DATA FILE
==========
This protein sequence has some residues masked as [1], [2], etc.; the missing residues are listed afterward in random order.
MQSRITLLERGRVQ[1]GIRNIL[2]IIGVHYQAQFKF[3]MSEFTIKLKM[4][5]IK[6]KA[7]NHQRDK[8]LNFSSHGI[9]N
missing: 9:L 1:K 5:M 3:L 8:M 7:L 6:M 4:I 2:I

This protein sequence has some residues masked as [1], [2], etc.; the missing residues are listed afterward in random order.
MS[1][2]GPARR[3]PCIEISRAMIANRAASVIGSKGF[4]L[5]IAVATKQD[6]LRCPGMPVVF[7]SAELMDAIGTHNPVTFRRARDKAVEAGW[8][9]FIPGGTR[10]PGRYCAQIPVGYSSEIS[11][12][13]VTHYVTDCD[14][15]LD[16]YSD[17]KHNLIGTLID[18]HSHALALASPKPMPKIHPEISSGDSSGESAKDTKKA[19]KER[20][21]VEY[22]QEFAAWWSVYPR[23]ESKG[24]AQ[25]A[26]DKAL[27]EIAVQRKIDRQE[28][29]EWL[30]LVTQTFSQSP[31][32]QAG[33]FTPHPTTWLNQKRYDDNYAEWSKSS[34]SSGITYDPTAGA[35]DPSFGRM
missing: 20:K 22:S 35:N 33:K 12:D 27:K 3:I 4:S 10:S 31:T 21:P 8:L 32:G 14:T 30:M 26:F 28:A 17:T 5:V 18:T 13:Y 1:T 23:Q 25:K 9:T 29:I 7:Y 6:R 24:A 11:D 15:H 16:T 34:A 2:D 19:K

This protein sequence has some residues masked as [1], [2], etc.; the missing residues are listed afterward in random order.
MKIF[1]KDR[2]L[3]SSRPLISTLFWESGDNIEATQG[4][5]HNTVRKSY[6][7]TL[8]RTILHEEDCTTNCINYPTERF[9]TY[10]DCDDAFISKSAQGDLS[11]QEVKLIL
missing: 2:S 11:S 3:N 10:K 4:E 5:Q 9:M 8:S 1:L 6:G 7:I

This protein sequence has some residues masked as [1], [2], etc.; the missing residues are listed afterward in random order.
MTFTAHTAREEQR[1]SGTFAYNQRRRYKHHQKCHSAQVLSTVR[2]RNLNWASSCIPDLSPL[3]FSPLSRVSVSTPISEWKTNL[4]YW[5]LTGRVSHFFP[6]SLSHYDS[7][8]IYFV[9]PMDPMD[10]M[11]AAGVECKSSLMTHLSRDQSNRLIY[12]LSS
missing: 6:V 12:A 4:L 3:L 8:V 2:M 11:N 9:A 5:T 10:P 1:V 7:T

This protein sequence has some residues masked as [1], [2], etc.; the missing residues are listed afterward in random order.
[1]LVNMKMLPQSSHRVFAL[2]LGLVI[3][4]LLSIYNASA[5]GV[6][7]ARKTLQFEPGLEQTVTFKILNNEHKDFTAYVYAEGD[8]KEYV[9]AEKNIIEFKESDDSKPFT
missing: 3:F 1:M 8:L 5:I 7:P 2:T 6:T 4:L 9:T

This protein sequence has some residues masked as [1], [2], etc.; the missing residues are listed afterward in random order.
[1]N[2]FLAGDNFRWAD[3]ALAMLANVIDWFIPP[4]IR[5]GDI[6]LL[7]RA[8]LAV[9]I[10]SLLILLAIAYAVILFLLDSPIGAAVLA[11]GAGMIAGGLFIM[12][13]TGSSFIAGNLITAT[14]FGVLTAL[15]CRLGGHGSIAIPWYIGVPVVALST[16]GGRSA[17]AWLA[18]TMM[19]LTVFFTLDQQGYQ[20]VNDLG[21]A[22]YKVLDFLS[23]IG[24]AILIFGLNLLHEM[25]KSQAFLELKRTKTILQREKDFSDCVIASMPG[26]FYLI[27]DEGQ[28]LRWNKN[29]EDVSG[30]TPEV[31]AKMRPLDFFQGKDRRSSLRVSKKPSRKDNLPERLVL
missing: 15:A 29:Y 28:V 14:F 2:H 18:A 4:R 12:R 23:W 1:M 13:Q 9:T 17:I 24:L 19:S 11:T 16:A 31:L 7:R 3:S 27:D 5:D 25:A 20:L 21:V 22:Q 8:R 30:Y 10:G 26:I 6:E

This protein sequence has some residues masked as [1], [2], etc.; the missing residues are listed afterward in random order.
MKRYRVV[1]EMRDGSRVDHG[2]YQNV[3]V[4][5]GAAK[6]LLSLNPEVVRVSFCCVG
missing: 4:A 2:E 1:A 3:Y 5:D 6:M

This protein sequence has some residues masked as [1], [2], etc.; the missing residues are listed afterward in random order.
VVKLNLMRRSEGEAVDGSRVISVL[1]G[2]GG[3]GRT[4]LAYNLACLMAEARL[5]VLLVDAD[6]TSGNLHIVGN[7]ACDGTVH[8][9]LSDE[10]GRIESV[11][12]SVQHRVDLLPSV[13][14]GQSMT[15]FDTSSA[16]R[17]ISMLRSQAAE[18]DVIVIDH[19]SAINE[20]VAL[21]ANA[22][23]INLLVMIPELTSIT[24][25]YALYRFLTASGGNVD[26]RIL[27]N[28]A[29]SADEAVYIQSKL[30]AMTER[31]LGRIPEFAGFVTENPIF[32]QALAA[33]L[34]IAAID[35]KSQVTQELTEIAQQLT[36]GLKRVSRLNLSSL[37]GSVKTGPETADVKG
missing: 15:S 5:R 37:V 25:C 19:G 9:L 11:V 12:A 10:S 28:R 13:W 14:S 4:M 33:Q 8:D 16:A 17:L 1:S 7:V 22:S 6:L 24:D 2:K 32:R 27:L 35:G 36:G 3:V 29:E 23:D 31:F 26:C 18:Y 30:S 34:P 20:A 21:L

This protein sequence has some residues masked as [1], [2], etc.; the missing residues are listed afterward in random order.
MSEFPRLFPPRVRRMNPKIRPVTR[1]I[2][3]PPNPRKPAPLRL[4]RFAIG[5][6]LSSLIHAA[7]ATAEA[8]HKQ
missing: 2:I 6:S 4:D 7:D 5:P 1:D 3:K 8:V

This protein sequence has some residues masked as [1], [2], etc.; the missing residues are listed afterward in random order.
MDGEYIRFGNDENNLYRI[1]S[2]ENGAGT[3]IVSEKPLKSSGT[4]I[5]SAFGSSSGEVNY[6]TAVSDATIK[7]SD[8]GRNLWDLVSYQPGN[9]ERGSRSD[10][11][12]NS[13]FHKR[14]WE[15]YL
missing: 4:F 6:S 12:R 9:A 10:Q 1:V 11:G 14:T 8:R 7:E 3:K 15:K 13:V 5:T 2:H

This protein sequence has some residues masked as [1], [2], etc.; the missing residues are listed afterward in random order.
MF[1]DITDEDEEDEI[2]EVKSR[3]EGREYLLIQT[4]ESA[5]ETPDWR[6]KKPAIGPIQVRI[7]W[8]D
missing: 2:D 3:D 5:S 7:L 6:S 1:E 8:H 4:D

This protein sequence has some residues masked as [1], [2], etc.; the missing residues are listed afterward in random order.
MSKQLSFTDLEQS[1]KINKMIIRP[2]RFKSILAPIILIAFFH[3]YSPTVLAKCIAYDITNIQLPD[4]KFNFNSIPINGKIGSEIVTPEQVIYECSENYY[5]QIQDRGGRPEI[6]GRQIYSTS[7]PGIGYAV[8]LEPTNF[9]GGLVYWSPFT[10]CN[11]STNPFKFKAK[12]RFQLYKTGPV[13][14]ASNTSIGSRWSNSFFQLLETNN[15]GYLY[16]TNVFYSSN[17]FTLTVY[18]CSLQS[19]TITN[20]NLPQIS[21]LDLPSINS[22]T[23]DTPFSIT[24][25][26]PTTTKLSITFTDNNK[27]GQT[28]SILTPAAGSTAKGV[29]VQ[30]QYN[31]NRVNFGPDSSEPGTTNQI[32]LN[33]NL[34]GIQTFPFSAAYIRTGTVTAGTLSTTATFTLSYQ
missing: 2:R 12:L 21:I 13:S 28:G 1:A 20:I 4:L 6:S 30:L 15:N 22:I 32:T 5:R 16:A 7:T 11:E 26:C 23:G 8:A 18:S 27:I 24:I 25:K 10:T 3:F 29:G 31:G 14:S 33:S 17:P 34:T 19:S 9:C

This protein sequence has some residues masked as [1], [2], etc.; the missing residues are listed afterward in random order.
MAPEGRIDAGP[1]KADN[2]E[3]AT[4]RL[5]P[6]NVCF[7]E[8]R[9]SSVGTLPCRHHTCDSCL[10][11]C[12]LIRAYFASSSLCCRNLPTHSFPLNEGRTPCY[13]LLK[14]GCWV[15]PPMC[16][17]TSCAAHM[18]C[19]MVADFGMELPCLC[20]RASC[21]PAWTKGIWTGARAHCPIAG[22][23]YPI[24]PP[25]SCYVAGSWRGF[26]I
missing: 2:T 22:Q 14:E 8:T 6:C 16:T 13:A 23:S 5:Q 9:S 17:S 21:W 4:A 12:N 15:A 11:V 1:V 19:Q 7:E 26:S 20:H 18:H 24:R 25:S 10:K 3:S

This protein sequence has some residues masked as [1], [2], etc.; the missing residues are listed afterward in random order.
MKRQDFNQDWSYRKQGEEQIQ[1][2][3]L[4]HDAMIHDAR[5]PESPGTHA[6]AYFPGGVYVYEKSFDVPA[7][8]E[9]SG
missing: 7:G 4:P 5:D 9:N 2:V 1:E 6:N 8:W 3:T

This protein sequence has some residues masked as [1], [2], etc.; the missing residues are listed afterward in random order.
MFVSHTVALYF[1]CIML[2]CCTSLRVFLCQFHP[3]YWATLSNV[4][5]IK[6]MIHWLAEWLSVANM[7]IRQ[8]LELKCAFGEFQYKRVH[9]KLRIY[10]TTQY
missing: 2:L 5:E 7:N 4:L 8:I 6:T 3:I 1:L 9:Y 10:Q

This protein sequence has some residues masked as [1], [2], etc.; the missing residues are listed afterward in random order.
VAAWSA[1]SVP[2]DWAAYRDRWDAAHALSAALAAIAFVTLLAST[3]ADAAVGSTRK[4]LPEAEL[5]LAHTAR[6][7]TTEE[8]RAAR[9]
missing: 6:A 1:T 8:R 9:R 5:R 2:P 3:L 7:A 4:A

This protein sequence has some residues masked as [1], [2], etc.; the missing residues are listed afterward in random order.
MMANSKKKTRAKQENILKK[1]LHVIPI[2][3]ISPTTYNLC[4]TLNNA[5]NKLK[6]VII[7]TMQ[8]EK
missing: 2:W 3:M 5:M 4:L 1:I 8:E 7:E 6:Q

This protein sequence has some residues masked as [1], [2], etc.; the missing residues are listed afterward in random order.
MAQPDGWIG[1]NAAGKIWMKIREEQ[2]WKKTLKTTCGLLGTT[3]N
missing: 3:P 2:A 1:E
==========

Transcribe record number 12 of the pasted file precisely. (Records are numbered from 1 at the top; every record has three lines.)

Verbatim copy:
This protein sequence has some residues masked as [1], [2], etc.; the missing residues are listed afterward in random order.
MSKQLSFTDLEQS[1]KINKMIIRP[2]RFKSILAPIILIAFFH[3]YSPTVLAKCIAYDITNIQLPD[4]KFNFNSIPINGKIGSEIVTPEQVIYECSENYY[5]QIQDRGGRPEI[6]GRQIYSTS[7]PGIGYAV[8]LEPTNF[9]GGLVYWSPFT[10]CN[11]STNPFKFKAK[12]RFQLYKTGPV[13][14]ASNTSIGSRWSNSFFQLLETNN[15]GYLY[16]TNVFYSSN[17]FTLTVY[18]CSLQS[19]TITN[20]NLPQIS[21]LDLPSINS[22]T[23]DTPFSIT[24][25][26]PTTTKLSITFTDNNK[27]GQT[28]SILTPAAGSTAKGV[29]VQ[30]QYN[31]NRVNFGPDSSEPGTTNQI[32]LN[33]NL[34]GIQTFPFSAAYIRTGTVTAGTLSTTATFTLSYQ
missing: 2:R 12:L 21:I 13:S 28:G 1:A 20:I 4:L 6:S 30:L 15:N 22:I 32:T 5:R 16:A 7:T 11:E 26:C 23:G 8:A 18:S 27:I 24:I 25:K 10:T 3:F 29:G 31:G 14:S 33:S 17:P 34:T 19:S 9:C